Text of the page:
“Specific work has been done to re-align foundation dollars and to seek additional community support to provide book scholarships, emergency aid, and other financial assistance that adults might need outside of the Reconnect scholarship. Our institutions have also done a lot of work to educate faculty and staff to identify the particular needs of adult learners and how to advise them on the resources available to support our students’ success,” Leming said.

Tennessee’s community colleges span the state, from Southwest Tennessee Community College in Memphis to Northeast State Community College in Blountville and the Tri-Cities area.

They offer two-year associate degrees and certificates in a broad variety of disciplines. And 70 Tennessee Transfer Pathways guarantee that credits earned in the Pathways will transfer to Tennessee’s public universities and to 23 private universities that have signed onto the program.

The Tennessee Colleges of Applied Technology, which operate on a trimester calendar, start their fall trimester classes Sept. 4 (except TCAT Chattanooga, which starts classes today along with Chattanooga State Community College).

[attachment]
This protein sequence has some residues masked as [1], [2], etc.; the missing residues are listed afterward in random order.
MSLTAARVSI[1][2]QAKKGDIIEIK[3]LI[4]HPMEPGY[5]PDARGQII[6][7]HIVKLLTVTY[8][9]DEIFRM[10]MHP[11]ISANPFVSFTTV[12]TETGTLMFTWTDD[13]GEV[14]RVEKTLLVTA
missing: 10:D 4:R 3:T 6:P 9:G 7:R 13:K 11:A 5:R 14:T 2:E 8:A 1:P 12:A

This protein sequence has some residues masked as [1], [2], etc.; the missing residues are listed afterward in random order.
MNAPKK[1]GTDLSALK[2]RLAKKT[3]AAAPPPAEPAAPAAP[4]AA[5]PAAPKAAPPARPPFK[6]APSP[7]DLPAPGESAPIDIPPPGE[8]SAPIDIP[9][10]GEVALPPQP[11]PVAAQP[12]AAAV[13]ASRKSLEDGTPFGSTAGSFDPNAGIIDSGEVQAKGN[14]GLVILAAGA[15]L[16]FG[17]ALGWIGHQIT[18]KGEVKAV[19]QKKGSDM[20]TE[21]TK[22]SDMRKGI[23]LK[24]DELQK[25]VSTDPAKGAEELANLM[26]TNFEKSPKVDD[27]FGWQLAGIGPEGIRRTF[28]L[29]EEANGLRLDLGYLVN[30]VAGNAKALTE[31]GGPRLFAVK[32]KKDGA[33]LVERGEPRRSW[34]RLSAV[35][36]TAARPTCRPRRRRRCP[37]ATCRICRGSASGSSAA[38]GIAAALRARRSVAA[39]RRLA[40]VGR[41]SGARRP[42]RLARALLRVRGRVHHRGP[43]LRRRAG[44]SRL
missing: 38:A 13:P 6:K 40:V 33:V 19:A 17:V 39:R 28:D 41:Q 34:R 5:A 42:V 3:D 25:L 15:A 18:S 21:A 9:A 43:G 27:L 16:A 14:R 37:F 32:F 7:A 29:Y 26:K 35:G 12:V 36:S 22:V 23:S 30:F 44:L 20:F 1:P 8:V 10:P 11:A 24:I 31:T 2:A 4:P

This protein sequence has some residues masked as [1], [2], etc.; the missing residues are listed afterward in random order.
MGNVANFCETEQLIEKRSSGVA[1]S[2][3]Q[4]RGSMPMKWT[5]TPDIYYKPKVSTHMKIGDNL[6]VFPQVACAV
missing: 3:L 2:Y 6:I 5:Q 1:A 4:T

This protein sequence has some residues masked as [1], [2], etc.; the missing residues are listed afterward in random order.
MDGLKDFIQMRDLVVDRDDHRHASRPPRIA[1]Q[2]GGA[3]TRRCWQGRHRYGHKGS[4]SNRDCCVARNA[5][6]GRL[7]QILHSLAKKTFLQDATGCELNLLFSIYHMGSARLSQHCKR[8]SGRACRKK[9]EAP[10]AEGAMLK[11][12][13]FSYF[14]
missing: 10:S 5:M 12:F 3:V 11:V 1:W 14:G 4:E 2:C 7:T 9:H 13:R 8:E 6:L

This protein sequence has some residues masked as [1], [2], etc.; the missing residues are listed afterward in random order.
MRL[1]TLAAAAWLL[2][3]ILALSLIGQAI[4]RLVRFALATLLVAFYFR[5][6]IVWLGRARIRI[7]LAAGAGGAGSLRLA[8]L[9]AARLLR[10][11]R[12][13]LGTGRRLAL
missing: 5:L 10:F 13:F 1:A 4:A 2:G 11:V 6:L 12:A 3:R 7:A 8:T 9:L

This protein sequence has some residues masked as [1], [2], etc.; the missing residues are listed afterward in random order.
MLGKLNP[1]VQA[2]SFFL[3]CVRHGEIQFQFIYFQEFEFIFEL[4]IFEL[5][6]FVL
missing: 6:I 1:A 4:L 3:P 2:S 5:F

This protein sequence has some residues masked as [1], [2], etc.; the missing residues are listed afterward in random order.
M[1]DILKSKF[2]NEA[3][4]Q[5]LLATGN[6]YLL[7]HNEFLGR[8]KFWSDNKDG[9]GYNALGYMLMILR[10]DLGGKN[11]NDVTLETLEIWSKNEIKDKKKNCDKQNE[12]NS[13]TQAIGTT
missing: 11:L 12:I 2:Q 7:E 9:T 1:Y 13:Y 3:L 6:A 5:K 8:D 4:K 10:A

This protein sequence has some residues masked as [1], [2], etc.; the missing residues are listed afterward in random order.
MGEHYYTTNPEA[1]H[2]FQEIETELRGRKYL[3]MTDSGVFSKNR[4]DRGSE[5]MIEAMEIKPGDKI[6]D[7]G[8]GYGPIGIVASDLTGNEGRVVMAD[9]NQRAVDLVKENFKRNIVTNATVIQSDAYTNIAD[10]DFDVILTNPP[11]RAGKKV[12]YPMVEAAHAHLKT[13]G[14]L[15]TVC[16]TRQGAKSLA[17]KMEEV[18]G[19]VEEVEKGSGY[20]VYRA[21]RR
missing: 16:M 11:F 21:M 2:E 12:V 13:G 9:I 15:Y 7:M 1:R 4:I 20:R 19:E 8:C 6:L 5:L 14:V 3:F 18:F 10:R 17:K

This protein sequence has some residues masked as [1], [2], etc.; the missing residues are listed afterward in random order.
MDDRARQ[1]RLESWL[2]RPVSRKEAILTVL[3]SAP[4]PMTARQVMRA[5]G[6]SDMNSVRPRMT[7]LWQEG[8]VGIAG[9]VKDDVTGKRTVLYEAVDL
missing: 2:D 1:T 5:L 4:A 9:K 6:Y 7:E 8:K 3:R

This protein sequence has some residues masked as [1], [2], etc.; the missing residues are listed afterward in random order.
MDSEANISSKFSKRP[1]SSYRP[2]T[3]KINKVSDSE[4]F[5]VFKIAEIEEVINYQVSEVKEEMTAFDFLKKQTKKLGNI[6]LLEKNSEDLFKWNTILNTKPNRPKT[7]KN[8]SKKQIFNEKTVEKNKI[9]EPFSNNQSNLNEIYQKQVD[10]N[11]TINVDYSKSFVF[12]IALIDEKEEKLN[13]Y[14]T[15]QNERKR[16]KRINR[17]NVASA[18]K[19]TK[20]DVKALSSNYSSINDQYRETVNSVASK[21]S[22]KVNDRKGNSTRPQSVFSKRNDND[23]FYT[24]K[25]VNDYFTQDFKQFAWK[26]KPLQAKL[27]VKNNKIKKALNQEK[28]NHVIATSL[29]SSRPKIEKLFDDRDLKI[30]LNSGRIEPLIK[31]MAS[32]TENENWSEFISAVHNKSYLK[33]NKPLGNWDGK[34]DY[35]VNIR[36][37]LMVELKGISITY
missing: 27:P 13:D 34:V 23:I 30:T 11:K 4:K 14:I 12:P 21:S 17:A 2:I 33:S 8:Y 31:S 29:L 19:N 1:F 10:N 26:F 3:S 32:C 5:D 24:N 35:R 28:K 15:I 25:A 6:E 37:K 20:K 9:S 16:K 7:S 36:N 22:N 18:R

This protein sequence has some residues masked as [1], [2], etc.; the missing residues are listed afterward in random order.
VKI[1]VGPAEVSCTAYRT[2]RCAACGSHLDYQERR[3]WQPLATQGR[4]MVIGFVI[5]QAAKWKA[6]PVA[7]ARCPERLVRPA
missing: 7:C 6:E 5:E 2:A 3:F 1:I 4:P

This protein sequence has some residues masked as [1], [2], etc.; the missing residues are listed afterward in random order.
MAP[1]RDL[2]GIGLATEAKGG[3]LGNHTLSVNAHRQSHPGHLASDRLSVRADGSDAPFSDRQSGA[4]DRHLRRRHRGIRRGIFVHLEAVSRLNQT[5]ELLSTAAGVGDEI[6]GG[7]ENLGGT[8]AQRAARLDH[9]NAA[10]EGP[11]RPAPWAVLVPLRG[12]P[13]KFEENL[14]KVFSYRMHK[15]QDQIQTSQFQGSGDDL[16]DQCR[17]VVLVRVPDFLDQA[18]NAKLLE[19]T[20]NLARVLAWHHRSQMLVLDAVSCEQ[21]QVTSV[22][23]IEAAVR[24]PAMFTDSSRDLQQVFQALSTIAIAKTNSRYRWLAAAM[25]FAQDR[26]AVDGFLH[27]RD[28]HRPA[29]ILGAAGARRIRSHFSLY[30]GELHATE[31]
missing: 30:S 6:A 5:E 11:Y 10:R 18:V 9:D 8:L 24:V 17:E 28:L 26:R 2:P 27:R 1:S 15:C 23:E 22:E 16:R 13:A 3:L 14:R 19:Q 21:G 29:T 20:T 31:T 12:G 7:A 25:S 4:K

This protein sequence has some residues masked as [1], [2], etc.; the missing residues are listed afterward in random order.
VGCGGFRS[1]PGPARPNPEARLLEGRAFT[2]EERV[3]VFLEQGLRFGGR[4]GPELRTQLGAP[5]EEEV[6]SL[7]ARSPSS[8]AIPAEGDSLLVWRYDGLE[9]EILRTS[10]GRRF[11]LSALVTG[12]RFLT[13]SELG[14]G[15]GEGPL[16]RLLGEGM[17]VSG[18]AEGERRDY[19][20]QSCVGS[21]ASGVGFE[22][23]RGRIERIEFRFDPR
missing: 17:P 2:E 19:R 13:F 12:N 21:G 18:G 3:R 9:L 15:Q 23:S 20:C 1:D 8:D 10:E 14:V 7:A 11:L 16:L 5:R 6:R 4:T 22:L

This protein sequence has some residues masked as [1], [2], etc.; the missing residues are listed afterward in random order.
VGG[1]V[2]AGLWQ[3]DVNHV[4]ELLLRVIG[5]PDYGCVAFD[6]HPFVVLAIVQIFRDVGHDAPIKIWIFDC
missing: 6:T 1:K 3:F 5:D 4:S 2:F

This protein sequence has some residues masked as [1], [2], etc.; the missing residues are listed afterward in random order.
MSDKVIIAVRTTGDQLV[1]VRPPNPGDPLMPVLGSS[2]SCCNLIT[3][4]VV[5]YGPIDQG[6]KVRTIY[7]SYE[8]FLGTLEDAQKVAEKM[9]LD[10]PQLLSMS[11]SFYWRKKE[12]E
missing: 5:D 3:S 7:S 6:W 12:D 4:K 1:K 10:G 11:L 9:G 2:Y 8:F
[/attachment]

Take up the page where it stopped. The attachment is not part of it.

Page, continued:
All the colleges have various Welcome Week activities planned for new and returning students. Some colleges are offering community service opportunities as part of their Welcome Week activities.

The colleges also have been busy upgrading facilities and creating new programs for student success in preparation for the fall semester. A sampling:

  • Chattanooga State Community College’s new Horticulture Complex is opening, as is a new building at the college’s Kimball site in Marion County to expand services there. ChattState also has a new Adult Learner student organization, established by a TN Reconnect student. And the college’s College Success Courses will debut the ISLO (Institutional Student Learning Outcomes) Escape Room experience, demonstrating the connection to skills that employers are looking for in graduates. The college has also established a new food pantry on campus, a Helping Hands emergency fund for students, and clothing vouchers for students who may need gently used professional clothing and interview attire.
  • Cleveland State Community College is opening a new Veterans Resource Center later in the fall, to house veterans affairs staff and to provide a veterans’ student lounge area.